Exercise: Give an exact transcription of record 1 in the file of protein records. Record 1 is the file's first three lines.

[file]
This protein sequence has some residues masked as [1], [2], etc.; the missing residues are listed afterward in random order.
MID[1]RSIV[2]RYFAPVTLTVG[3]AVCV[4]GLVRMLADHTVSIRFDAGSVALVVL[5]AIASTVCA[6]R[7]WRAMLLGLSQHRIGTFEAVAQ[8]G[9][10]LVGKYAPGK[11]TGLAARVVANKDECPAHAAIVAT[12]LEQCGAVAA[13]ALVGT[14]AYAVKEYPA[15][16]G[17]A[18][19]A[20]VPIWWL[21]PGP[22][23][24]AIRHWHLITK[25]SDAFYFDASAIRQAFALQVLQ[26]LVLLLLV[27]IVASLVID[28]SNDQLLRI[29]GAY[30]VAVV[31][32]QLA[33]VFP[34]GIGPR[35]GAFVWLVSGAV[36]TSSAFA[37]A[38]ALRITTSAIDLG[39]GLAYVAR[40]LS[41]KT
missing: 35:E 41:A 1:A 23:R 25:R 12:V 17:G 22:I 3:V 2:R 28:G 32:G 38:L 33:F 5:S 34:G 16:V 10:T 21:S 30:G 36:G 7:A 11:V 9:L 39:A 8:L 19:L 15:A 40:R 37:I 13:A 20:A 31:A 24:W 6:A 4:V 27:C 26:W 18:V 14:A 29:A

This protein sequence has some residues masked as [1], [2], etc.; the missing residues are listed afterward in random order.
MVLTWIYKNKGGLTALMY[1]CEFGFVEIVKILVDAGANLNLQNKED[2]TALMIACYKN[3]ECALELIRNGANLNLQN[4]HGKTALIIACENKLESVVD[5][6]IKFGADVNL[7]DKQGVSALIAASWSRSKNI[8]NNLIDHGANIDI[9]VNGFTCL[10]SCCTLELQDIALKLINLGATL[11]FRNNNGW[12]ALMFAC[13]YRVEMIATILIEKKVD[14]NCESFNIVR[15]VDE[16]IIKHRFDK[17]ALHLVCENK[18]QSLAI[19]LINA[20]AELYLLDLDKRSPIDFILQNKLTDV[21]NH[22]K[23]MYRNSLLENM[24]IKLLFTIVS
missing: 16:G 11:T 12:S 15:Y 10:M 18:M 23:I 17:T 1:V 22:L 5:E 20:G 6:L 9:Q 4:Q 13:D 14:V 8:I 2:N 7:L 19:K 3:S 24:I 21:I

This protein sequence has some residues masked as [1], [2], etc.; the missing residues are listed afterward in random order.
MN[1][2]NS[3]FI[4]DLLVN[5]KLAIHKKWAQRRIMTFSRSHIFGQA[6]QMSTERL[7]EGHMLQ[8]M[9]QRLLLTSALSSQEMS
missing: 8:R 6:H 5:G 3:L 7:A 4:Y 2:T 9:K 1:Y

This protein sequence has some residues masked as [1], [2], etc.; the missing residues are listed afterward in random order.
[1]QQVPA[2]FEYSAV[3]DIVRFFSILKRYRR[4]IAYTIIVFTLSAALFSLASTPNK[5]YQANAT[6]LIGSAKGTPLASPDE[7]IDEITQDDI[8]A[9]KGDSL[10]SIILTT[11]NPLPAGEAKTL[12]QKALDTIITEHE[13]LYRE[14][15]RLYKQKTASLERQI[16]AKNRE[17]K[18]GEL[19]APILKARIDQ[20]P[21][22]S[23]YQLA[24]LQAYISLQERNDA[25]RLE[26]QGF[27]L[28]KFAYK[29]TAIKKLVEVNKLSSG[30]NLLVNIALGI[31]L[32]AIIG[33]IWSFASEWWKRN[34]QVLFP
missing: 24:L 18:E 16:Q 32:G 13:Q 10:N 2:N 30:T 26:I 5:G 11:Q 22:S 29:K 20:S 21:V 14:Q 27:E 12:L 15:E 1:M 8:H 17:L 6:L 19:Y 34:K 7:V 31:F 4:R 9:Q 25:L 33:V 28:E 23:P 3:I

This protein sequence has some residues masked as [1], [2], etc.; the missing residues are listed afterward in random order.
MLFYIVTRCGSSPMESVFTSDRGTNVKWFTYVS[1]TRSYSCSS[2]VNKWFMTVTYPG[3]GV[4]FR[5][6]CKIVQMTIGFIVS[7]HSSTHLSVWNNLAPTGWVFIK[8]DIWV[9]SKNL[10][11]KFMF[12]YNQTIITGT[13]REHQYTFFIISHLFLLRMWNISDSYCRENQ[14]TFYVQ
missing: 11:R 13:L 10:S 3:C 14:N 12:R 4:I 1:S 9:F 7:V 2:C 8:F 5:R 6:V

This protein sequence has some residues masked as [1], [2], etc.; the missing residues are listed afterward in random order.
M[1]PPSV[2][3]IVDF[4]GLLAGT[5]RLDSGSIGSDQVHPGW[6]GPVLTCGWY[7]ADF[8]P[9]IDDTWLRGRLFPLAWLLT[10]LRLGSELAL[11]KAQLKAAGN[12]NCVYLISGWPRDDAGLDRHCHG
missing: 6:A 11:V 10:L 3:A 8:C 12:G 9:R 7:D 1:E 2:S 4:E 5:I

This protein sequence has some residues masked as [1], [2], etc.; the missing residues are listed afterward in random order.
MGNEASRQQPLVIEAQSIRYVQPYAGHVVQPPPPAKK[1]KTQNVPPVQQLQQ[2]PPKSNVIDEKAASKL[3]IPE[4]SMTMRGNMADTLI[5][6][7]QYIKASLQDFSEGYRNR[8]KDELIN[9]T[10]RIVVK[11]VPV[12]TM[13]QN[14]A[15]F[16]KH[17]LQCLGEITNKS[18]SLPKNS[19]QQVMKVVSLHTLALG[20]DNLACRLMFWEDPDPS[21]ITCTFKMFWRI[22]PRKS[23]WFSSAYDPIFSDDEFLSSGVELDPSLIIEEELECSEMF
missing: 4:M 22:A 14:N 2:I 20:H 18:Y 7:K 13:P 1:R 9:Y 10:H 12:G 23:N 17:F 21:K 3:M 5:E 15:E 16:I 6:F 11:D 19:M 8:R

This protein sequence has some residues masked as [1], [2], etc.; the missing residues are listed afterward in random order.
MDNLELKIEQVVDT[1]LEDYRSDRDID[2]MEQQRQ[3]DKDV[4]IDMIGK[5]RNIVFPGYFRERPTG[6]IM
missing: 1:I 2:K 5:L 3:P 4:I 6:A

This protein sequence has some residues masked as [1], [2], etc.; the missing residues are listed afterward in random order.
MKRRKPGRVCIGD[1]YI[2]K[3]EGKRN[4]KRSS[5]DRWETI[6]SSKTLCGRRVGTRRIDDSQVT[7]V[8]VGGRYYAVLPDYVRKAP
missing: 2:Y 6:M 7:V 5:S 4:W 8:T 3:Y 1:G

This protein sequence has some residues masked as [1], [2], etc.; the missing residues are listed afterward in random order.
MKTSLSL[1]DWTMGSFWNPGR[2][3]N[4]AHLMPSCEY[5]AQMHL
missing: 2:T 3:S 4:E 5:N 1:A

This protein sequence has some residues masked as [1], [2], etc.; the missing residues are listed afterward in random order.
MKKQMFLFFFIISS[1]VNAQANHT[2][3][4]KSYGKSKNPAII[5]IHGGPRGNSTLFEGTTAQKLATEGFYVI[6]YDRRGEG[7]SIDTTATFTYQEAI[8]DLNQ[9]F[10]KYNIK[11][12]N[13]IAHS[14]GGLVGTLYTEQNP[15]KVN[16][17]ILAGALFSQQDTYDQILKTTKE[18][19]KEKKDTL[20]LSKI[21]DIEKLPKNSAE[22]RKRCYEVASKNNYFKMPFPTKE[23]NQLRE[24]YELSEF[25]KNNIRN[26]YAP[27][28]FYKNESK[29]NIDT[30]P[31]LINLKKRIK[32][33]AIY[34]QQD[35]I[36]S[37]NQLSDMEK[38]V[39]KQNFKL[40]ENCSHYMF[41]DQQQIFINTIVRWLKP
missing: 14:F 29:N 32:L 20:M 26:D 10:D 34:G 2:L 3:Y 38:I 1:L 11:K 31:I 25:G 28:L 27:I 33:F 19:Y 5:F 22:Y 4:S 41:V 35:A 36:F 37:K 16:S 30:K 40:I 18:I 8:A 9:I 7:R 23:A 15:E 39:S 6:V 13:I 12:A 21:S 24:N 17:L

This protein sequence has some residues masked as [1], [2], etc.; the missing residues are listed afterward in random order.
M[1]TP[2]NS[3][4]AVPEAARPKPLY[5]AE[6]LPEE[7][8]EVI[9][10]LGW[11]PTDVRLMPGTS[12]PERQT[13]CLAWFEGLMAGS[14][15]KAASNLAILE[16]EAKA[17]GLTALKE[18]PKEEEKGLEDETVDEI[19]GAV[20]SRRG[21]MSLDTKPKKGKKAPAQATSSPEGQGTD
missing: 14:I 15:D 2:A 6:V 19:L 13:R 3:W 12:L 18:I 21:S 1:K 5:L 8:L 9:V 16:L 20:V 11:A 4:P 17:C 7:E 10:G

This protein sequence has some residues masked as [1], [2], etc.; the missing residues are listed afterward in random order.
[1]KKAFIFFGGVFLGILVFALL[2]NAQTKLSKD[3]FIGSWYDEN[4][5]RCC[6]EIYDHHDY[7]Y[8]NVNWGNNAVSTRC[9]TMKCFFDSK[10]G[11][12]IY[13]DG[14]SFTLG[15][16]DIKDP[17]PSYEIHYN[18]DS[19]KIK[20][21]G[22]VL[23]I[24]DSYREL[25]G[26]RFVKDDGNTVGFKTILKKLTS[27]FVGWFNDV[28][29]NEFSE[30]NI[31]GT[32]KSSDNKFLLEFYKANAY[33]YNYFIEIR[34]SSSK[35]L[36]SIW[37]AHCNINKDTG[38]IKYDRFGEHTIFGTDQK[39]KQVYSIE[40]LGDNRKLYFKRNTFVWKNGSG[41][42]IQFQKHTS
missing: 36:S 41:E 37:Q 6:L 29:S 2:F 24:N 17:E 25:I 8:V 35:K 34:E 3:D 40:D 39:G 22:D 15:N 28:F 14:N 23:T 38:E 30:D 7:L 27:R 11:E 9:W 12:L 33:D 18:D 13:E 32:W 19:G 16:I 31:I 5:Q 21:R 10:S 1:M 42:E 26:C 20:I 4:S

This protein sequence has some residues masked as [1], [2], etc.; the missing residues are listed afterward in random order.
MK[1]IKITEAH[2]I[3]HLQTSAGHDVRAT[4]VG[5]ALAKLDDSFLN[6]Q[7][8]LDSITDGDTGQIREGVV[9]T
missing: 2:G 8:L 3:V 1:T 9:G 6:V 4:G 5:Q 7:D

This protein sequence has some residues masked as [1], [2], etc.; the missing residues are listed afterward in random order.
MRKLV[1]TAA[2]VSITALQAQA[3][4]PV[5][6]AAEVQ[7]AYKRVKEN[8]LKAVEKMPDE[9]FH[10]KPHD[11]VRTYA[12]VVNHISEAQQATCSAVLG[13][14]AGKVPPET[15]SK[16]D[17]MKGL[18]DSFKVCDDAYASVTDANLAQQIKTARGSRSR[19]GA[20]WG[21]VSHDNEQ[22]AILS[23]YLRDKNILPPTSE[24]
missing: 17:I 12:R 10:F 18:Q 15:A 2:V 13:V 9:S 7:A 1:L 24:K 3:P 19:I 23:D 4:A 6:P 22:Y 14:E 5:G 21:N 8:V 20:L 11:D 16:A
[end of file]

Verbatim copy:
This protein sequence has some residues masked as [1], [2], etc.; the missing residues are listed afterward in random order.
MID[1]RSIV[2]RYFAPVTLTVG[3]AVCV[4]GLVRMLADHTVSIRFDAGSVALVVL[5]AIASTVCA[6]R[7]WRAMLLGLSQHRIGTFEAVAQ[8]G[9][10]LVGKYAPGK[11]TGLAARVVANKDECPAHAAIVAT[12]LEQCGAVAA[13]ALVGT[14]AYAVKEYPA[15][16]G[17]A[18][19]A[20]VPIWWL[21]PGP[22][23][24]AIRHWHLITK[25]SDAFYFDASAIRQAFALQVLQ[26]LVLLLLV[27]IVASLVID[28]SNDQLLRI[29]GAY[30]VAVV[31][32]QLA[33]VFP[34]GIGPR[35]GAFVWLVSGAV[36]TSSAFA[37]A[38]ALRITTSAIDLG[39]GLAYVAR[40]LS[41]KT
missing: 35:E 41:A 1:A 23:R 25:R 12:V 17:G 22:I 3:V 2:R 28:G 32:G 38:L 33:F 5:S 34:G 16:V 10:T 21:S 30:G 36:G 7:A 11:V 9:L 39:A 8:L 19:L 15:A 40:R 37:I 13:A 20:A 31:A 24:W 6:A 4:V 27:C 26:W 18:V 14:A 29:A